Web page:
Richard North, 21/07/2013  

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Norman Lamont asks whether the EU really needs 32 diplomats in Mozambique? But the interesting thing here is not the question but the inability to join up the dots.

The answer, actually, is yes, if you are managing a €622 million aid budget. The real question, therefore, is should the EU have a €622 million aid budget for Mozambique? That is a more important question, but one which is neither asked nor answered.

However, if you are going to spend public money, you need public servants to manage the expenditure. And, if anything, the programme in Mozambique is under-managed, especially compared with Barbados, where there are claimed to be 44 staff.

There, in this tiny island of 270,000 inhabitants, the current aid programme is only €10 million, although the "Accompanying Measures for Sugar Protocol Countries" (AMSP) provided for more than €34 million for the period 2007-2010.

What is taking the effort, though, is that the island plays a pivotal role in the regional integration efforts and relations between the Caribbean region as a whole, and the European Union. There is much work in hand towards establishing a Caribbean Common Market (CARICOM), with officials based in Barbados because it is the regional hub.

Again, you can argue whether these activities are valid, and whether they should be done in our name. But, to the question does the EU really need 44 diplomats in Barbados, the answer is probably yes.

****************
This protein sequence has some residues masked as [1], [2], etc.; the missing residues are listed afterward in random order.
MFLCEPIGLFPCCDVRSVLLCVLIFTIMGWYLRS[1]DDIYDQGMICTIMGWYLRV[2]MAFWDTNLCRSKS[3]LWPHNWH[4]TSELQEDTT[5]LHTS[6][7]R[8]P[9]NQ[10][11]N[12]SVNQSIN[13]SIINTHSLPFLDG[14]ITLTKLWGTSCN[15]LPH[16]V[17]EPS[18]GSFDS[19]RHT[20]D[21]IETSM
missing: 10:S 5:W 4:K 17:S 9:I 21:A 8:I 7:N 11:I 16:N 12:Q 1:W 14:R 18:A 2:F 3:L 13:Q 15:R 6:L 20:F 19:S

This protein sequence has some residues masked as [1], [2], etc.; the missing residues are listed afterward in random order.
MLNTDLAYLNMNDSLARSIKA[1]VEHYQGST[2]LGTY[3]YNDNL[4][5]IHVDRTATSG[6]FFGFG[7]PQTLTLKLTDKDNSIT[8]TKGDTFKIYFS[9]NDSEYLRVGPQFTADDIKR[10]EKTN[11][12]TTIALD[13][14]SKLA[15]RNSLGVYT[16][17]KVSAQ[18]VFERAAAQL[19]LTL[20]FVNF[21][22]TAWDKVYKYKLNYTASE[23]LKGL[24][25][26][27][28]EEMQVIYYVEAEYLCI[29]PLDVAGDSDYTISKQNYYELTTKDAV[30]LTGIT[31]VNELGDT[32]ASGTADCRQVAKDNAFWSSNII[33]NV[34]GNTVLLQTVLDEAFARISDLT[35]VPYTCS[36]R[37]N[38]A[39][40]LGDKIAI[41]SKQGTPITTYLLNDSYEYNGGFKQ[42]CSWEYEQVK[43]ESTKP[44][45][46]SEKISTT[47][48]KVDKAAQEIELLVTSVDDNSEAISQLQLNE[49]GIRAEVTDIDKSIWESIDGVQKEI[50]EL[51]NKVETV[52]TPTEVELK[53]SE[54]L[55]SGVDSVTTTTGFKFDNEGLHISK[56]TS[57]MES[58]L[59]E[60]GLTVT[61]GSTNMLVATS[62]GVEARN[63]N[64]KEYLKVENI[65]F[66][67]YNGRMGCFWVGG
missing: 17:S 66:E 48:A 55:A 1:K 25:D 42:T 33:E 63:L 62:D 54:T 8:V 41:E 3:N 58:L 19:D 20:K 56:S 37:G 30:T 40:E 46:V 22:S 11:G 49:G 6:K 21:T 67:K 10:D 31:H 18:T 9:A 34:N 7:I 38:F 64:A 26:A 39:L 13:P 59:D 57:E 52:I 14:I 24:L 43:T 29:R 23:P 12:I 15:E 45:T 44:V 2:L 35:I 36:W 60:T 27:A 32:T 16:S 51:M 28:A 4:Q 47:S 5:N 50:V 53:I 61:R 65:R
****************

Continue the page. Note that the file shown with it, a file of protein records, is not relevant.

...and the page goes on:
Nevertheless, Lamont, complains that the EU's external action service adds up to a foreign service 3,400 strong — more than 1,400 staff in Brussels and more than 1,900 abroad. The EU has a large aid budget and Commission staff (another 3,400 in the delegations) involved in administering aid programmes, making a "staggering total" in the delegations of over 5,400 and a budget of €509 million.

Yet, even in one instance, through the aegis of the EU, we are engaged in talks on an all-embracing trade deal with the US, the likes of which will need hundreds of staff to keep the negotiations going. How does Norman Lamont propose that this initiative should be staffed? 

By contrast, for 2011-12, the FCO employed 13,215 permanent staff: 4,530 of these were UK-based, and 8,685 were locally engaged, with an overall budget in the order of £1.5 billion. DFID, which handles the aid, had a staff of 2,384 – bringing the total to about 11,000.

This is what really distresses (the polite word) me about the likes of the Spectator and the clever-dick Lamont. They always go for the cheap shot, without getting down to the core issues.

The point is that the last Government endorsed the creation of the EEAS and the Coalition Government permits its continuation and expansion. If it is to perform its functions in accordance with the treaties, it needs the staff and funding – which is by no means as lavish as the fading UK with more than double the bodies. 

There is, thus, no point in whingeing that the EEAS is a "vanity project which should be dismantled". You would be better off asking why we still have an FCO when the EU runs our foreign policy. And if we don't like that idea, we should leave the EU and be done with it.


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